High-pressure ceramic plunger pumps require oil changes and seal replacement. Pump manufacturers often recommend changing oil every 500 hours, but many operators have extended oil changes to 4000 hours or longer without problems. Because demineralized water is a poor lubricant, pump seals in ceramic plunger pumps can have a short life span—typically around 500 hours with highly purified water.
Water dripping from a high-pressure pump indicates that seals have reached the end of their useful lifespan and require replacement. Fog systems that operate for more than 500 hours per year should use seal-flushed pumps to extend pump-seal life. Seal-flush pumps, which feature a secondary water flush for low-pressure seals, have been demonstrated to operate more than 6000 hours between seal replacements. Those who want more time between seal replacement should consider replacing existing pumps with seal-flush pumps.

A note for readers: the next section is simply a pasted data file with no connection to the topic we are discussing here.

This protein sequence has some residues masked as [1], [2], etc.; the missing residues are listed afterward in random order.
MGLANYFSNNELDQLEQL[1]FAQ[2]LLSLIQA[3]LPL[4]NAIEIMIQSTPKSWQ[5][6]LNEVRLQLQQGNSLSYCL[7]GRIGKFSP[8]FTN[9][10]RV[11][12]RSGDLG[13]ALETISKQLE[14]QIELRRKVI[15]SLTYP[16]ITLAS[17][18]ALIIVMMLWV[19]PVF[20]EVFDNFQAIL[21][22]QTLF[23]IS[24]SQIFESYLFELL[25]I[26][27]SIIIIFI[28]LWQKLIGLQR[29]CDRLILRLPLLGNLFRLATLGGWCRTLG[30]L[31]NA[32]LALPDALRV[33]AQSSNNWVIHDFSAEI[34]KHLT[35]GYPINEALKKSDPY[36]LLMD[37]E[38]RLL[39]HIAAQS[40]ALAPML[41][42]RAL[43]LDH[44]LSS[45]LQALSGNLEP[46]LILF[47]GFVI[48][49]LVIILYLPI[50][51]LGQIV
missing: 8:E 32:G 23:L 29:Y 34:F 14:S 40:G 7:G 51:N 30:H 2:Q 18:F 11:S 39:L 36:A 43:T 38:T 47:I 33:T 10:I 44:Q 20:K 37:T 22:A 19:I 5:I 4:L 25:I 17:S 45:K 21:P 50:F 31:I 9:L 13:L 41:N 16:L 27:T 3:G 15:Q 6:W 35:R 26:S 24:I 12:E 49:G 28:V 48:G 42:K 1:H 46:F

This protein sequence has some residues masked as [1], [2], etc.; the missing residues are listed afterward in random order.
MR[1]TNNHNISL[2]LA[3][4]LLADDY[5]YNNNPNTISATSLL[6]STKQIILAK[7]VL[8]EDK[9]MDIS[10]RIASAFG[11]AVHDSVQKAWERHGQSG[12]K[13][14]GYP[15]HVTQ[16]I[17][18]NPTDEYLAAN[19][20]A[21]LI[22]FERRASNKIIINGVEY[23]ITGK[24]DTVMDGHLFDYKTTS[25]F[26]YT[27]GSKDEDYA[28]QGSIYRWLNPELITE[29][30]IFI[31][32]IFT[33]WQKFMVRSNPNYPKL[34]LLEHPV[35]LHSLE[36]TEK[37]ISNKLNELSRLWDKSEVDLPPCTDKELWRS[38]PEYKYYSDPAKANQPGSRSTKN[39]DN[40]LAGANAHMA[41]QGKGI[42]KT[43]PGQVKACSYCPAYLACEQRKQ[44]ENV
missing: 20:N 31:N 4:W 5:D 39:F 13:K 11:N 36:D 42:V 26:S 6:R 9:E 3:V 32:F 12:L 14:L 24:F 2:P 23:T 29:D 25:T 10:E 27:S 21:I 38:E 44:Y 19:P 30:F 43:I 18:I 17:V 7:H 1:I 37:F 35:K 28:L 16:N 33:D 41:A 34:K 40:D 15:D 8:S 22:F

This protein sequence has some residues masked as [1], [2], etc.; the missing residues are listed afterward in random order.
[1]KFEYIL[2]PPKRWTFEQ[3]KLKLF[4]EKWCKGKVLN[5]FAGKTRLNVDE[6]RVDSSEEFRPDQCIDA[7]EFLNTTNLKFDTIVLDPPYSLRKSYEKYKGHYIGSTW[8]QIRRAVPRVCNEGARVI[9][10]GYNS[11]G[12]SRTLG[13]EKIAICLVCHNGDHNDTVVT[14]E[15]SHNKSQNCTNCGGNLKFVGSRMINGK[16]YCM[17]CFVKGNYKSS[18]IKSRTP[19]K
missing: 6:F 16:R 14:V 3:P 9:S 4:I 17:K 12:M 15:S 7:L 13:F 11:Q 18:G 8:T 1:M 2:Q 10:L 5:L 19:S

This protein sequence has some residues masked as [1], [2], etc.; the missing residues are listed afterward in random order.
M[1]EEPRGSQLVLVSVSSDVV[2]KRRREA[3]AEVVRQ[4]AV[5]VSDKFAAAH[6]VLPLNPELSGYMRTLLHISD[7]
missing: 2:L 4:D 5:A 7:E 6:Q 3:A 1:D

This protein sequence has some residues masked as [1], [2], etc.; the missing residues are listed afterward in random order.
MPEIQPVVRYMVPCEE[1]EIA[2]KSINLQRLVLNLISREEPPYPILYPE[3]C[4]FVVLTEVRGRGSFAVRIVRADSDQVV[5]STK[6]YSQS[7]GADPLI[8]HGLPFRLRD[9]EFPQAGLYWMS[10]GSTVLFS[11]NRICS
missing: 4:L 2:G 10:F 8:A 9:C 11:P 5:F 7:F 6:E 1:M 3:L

Certain pump designs don’t require seal replacement or lubricating oil. These use the water as lubricant and are purported to require no maintenance for extended periods. However, they cost more than ceramic plunger pumps and require a factory rebuild approximately every 8,000 hours. Also, proper installation is critical for these pumps because they are susceptible to total failure if air is entrained in the water supplied to the pumps. Air-purge systems are available to ensure against this type of pump failure.
Protecting the compressor